Galleria Degli Uffizi brings together the two most magnificent elements of Florence art and history. There should be no problems for NYU students to enter it with their NYU Amici degli Uffizi cards. However, what might be a problem is the unending flight of stairs in Uffizi. Standing in front of Boteccelli's The Birth of Venus, I could not help but wonder at the tender and gentle aura of Venus. I was immediately reminded of the statement in History of Art textbook, "Temperance, and Honesty, Charm and Splendor. Oh what exquisite beauty!" Viewing the painting first hand I felt the female grace at its pinnacle, the unnaturally long hair has a peculiar golden sheen to it. As Venus modestly covers her nude body with elegant hands and masses of golden hair. The elongated neck, perfect hour glass figure, flawless skin and enchanting eyes of Venus cannot be viewed in any other painting. However in my opinion, the unconventional fall to her shoulders and the hinges in her arms is unrealistic. But these unnatural elements did little to reduce the perfect impression I had of this painting. Certain elements of the painting that I has seen before in other reproductions also is the composition, Venus is flanked by two groups of figures the God of wind Zephyrus on the left hand side, wrapped around him is Aura, the Goddess of breeze and the nymph on the right. But what captured my attention when I saw this painting was the sense of movement due to the wavering garments of the gods, nymph and purple cloak meant to cover Venus. All the figures seem to be void of weight, they do not look solid, as their toes don't seem to be touching the ground. Another interesting element, which cannot be seen in the picture of the painting, is use of gold probably to bring out the divine status of Venus in the painting as we see that the trunks and leaves have a lining of gold on them.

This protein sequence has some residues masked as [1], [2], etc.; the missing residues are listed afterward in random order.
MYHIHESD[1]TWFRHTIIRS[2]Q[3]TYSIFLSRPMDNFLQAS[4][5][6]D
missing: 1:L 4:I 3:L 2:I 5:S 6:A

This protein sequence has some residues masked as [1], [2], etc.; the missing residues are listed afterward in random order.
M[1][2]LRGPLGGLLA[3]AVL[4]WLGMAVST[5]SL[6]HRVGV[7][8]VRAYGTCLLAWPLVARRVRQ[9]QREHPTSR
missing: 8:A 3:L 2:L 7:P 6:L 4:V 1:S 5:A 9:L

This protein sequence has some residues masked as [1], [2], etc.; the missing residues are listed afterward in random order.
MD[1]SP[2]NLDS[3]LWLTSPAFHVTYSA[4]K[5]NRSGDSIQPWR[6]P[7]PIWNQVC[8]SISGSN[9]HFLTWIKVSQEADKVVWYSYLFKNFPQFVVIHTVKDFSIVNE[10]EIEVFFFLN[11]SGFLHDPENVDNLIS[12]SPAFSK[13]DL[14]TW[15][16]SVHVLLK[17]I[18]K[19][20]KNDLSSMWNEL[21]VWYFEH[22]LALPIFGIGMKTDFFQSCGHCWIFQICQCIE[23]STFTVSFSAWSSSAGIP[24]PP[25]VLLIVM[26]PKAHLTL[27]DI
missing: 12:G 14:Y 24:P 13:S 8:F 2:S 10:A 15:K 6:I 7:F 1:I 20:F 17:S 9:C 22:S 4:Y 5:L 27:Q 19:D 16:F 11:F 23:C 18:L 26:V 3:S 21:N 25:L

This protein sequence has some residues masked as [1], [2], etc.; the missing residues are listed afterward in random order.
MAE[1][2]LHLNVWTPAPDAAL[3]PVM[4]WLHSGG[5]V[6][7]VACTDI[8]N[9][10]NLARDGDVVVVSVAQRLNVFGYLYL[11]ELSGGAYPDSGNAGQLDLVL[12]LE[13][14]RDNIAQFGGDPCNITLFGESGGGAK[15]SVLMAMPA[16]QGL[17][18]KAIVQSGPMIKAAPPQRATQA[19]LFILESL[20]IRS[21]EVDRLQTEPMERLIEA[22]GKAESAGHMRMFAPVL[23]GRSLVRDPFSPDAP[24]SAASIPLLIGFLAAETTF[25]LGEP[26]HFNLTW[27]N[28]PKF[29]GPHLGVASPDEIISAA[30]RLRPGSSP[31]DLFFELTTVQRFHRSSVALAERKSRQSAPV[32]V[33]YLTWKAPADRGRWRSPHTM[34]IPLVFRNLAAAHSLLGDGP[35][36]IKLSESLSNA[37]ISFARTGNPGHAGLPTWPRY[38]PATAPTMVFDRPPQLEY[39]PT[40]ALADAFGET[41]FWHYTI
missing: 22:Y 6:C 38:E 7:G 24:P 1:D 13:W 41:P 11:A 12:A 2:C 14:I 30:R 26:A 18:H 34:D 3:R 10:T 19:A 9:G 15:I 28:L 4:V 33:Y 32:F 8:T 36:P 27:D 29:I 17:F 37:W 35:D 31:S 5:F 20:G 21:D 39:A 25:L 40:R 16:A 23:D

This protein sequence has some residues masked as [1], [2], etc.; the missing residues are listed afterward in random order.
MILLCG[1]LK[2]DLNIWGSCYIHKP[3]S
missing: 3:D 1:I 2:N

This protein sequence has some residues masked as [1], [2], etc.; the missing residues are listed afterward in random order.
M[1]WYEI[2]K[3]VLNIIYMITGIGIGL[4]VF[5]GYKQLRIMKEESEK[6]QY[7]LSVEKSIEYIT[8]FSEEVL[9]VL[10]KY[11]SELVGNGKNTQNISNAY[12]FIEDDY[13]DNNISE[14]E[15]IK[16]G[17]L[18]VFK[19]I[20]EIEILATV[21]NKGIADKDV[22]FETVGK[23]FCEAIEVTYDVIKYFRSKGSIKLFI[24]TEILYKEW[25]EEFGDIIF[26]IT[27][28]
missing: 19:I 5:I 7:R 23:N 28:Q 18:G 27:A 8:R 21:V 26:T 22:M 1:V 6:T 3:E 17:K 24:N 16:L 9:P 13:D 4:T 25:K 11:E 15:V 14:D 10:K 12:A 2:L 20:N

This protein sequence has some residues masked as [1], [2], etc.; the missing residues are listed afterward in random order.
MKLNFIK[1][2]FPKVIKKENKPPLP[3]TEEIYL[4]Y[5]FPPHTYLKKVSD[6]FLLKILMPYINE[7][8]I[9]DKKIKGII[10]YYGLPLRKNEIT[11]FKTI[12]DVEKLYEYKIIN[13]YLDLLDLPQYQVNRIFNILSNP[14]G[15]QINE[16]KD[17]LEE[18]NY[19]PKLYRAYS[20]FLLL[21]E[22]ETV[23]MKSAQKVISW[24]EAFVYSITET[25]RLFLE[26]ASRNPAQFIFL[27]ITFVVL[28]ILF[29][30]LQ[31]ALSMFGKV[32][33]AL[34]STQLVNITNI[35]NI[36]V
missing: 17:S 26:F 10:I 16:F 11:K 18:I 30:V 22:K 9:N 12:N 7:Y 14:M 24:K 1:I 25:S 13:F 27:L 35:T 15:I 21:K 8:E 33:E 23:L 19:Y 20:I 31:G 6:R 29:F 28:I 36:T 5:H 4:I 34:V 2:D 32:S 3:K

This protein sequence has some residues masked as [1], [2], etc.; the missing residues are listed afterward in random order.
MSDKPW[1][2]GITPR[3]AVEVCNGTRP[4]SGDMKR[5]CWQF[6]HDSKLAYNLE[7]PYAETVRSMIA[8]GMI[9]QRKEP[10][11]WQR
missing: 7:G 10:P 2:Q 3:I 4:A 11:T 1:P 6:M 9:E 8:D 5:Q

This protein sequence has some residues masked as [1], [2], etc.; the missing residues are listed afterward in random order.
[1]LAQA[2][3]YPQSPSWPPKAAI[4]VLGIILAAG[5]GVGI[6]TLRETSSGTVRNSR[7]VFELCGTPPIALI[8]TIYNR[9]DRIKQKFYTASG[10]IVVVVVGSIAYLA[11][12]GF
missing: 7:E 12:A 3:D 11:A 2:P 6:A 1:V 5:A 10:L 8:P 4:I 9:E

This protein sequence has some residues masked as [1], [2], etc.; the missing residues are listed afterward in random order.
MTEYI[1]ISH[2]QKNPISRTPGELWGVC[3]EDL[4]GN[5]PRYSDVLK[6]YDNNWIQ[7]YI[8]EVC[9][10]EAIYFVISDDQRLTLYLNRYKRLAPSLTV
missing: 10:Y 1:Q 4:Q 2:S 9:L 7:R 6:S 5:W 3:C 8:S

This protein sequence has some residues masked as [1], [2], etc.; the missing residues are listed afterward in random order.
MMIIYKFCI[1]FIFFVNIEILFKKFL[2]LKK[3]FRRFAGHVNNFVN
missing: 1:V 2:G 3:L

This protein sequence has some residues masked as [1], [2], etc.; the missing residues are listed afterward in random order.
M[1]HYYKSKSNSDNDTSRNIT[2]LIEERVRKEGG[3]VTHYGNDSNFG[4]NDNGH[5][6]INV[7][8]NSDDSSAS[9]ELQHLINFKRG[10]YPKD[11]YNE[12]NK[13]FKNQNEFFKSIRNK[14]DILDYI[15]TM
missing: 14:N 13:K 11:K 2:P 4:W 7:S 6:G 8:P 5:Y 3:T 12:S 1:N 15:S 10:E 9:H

Piazza Signoria in Florence is wrapped by a cold February evening. I'm coming from the Cathedral. The first look over the square with its coffee bars and dominating, towering palaces, overwhelmed me. Palazzo Vecchio dominates the scene, but what actually draws my attention is the elegant sculptures in Loggia dei Lanzi. Out of the many sculptures there one of the most attractive is The Abduction of the Sabine Woman. This figure is definitely one of the best I have viewed so far and it does not take any extra effort to go inside a museum or get tickets, it can be viewed and appreciated while casually walking down the Piazza. This sculpture depicts the violent myth where the Romans abducted the Sabine woman in order to increase their population. The feature which had a striking effect on me, was its complex form. The sculpture has a pyramidal structure, the man on the bottom forms the base and the outstretched arm of the woman forms the apex of the pyramid. The figures have a dense intertwined composition and shows the over exclusive effort put in by the sculptor. There were certain aspects I expected to view as I had seen so many pictures of the sculpture like the tensed muscles, rounded shoulders, crested chests and exaggerated body movements. The female has a very curvilinear with slender S-shaped curves to her body. But the element that attracted me to the sculpture was its lively mannerism, it felt as if the lady is really being carried away due to her outstretched hand and muscles which gave way where the man carries her. Her facial expression is one which can be appreciated only if viewed first hand. Her lips are slightly parted as if due to the agony she is undergoing, her brows are furrowed and her eyes are looking upwards renders the sculpture the fear of deep pathos and fear.

Standing in front of a sculpture I wondered, "Why do 2 million people flock to city of Florence to view a huge statue of a naked man, David?" Why does a work of art created half a millennium ago posses such a timeless appeal? And I came up with a simple answer: the statue is perfect. What made Michelangelo's David sculpture really interesting to me is the relation of this magnificent projection of man to the societal conditions during the Renaissance. Upon my first look at the sculpture and I could not help but appreciate Michelangelo's